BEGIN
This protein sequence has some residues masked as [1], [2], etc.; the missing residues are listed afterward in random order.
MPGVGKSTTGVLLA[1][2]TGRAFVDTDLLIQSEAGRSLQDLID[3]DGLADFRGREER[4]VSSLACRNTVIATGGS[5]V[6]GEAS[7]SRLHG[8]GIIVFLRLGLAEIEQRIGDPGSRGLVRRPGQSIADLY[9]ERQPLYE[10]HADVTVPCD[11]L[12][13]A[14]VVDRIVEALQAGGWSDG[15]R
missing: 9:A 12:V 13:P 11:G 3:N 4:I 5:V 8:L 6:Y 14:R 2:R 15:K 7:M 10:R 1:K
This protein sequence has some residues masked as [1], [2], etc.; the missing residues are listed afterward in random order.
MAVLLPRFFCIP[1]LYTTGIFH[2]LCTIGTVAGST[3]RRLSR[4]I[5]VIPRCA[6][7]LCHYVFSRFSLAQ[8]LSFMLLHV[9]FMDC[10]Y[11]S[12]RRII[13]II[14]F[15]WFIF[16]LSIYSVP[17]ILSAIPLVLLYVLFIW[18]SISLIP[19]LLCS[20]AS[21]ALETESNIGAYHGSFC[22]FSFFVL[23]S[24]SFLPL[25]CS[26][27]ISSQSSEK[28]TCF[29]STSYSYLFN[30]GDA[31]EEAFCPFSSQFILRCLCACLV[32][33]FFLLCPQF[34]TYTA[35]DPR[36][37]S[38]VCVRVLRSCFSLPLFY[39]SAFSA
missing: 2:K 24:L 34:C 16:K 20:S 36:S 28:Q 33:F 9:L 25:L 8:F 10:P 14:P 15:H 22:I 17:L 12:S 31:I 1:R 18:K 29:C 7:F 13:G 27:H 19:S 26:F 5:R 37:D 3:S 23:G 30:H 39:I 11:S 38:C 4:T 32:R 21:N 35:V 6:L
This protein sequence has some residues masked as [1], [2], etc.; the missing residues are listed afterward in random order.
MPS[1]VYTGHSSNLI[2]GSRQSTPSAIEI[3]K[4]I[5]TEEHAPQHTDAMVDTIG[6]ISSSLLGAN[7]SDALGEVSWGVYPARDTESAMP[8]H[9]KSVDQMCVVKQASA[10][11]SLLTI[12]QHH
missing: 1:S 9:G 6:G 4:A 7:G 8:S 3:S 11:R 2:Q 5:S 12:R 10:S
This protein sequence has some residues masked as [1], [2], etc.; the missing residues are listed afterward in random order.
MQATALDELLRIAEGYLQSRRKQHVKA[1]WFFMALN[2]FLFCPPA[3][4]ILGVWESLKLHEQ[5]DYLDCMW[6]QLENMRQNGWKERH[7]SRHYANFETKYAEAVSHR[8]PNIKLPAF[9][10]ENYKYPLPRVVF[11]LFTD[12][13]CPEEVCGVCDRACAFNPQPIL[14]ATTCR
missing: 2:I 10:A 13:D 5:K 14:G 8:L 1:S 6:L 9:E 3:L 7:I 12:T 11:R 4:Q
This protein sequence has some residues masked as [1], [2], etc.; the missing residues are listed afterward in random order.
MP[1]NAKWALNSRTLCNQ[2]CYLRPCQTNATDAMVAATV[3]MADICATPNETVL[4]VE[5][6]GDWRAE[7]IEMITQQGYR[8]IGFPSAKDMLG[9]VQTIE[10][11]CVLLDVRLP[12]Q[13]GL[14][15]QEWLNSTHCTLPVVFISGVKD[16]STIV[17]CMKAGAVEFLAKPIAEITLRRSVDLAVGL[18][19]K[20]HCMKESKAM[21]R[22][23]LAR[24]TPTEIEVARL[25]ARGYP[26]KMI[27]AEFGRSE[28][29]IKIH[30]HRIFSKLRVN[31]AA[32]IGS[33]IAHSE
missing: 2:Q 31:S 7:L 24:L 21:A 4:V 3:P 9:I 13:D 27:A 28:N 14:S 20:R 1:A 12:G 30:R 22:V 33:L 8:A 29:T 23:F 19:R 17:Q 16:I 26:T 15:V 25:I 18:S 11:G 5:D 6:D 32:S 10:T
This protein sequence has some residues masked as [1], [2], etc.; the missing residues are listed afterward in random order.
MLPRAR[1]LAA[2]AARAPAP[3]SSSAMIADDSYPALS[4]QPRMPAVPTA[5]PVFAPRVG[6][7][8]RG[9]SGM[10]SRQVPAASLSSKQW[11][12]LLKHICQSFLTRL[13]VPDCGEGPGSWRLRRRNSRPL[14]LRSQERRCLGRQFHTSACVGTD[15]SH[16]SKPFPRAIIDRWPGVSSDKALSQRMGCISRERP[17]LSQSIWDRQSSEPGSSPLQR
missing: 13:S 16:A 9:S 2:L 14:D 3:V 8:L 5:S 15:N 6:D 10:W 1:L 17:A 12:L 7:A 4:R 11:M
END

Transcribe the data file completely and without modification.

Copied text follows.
This protein sequence has some residues masked as [1], [2], etc.; the missing residues are listed afterward in random order.
MPGVGKSTTGVLLA[1][2]TGRAFVDTDLLIQSEAGRSLQDLID[3]DGLADFRGREER[4]VSSLACRNTVIATGGS[5]V[6]GEAS[7]SRLHG[8]GIIVFLRLGLAEIEQRIGDPGSRGLVRRPGQSIADLY[9]ERQPLYE[10]HADVTVPCD[11]L[12][13]A[14]VVDRIVEALQAGGWSDG[15]R
missing: 9:A 12:V 13:P 11:G 3:N 4:I 5:V 8:L 6:Y 14:R 2:R 15:K 7:M 10:R 1:K
This protein sequence has some residues masked as [1], [2], etc.; the missing residues are listed afterward in random order.
MAVLLPRFFCIP[1]LYTTGIFH[2]LCTIGTVAGST[3]RRLSR[4]I[5]VIPRCA[6][7]LCHYVFSRFSLAQ[8]LSFMLLHV[9]FMDC[10]Y[11]S[12]RRII[13]II[14]F[15]WFIF[16]LSIYSVP[17]ILSAIPLVLLYVLFIW[18]SISLIP[19]LLCS[20]AS[21]ALETESNIGAYHGSFC[22]FSFFVL[23]S[24]SFLPL[25]CS[26][27]ISSQSSEK[28]TCF[29]STSYSYLFN[30]GDA[31]EEAFCPFSSQFILRCLCACLV[32][33]FFLLCPQF[34]TYTA[35]DPR[36][37]S[38]VCVRVLRSCFSLPLFY[39]SAFSA
missing: 2:K 24:L 34:C 16:K 20:S 36:S 28:Q 33:F 9:L 25:L 8:F 10:P 14:P 15:H 22:I 17:L 12:S 31:I 1:R 18:K 29:C 7:F 13:G 27:H 19:S 26:F 5:R 37:D 3:S 23:G 30:H 39:I 11:S 38:C 4:T 32:R 21:N 35:V 6:L
This protein sequence has some residues masked as [1], [2], etc.; the missing residues are listed afterward in random order.
MPS[1]VYTGHSSNLI[2]GSRQSTPSAIEI[3]K[4]I[5]TEEHAPQHTDAMVDTIG[6]ISSSLLGAN[7]SDALGEVSWGVYPARDTESAMP[8]H[9]KSVDQMCVVKQASA[10][11]SLLTI[12]QHH
missing: 1:S 9:G 6:G 4:A 7:G 8:S 3:S 11:R 2:Q 5:S 12:R 10:S
This protein sequence has some residues masked as [1], [2], etc.; the missing residues are listed afterward in random order.
MQATALDELLRIAEGYLQSRRKQHVKA[1]WFFMALN[2]FLFCPPA[3][4]ILGVWESLKLHEQ[5]DYLDCMW[6]QLENMRQNGWKERH[7]SRHYANFETKYAEAVSHR[8]PNIKLPAF[9][10]ENYKYPLPRVVF[11]LFTD[12][13]CPEEVCGVCDRACAFNPQPIL[14]ATTCR
missing: 2:I 10:A 13:D 5:K 14:G 8:L 1:S 6:L 9:E 3:L 7:I 12:T 11:R 4:Q
This protein sequence has some residues masked as [1], [2], etc.; the missing residues are listed afterward in random order.
MP[1]NAKWALNSRTLCNQ[2]CYLRPCQTNATDAMVAATV[3]MADICATPNETVL[4]VE[5][6]GDWRAE[7]IEMITQQGYR[8]IGFPSAKDMLG[9]VQTIE[10][11]CVLLDVRLP[12]Q[13]GL[14][15]QEWLNSTHCTLPVVFISGVKD[16]STIV[17]CMKAGAVEFLAKPIAEITLRRSVDLAVGL[18][19]K[20]HCMKESKAM[21]R[22][23]LAR[24]TPTEIEVARL[25]ARGYP[26]KMI[27]AEFGRSE[28][29]IKIH[30]HRIFSKLRVN[31]AA[32]IGS[33]IAHSE
missing: 2:Q 31:S 7:L 24:L 21:A 4:V 3:P 9:I 13:D 27:A 28:N 14:S 20:R 1:A 12:G 30:R 22:V 33:L 8:A 29:T 23:F 19:R 17:Q 16:I 26:T 15:V 25:I 18:S 11:G 5:D 6:D 32:S 10:T
This protein sequence has some residues masked as [1], [2], etc.; the missing residues are listed afterward in random order.
MLPRAR[1]LAA[2]AARAPAP[3]SSSAMIADDSYPALS[4]QPRMPAVPTA[5]PVFAPRVG[6][7][8]RG[9]SGM[10]SRQVPAASLSSKQW[11][12]LLKHICQSFLTRL[13]VPDCGEGPGSWRLRRRNSRPL[14]LRSQERRCLGRQFHTSACVGTD[15]SH[16]SKPFPRAIIDRWPGVSSDKALSQRMGCISRERP[17]LSQSIWDRQSSEPGSSPLQR
missing: 13:S 16:A 9:S 2:L 14:D 3:V 8:L 5:S 15:N 6:D 10:W 1:L 17:A 12:L 7:A 4:R 11:M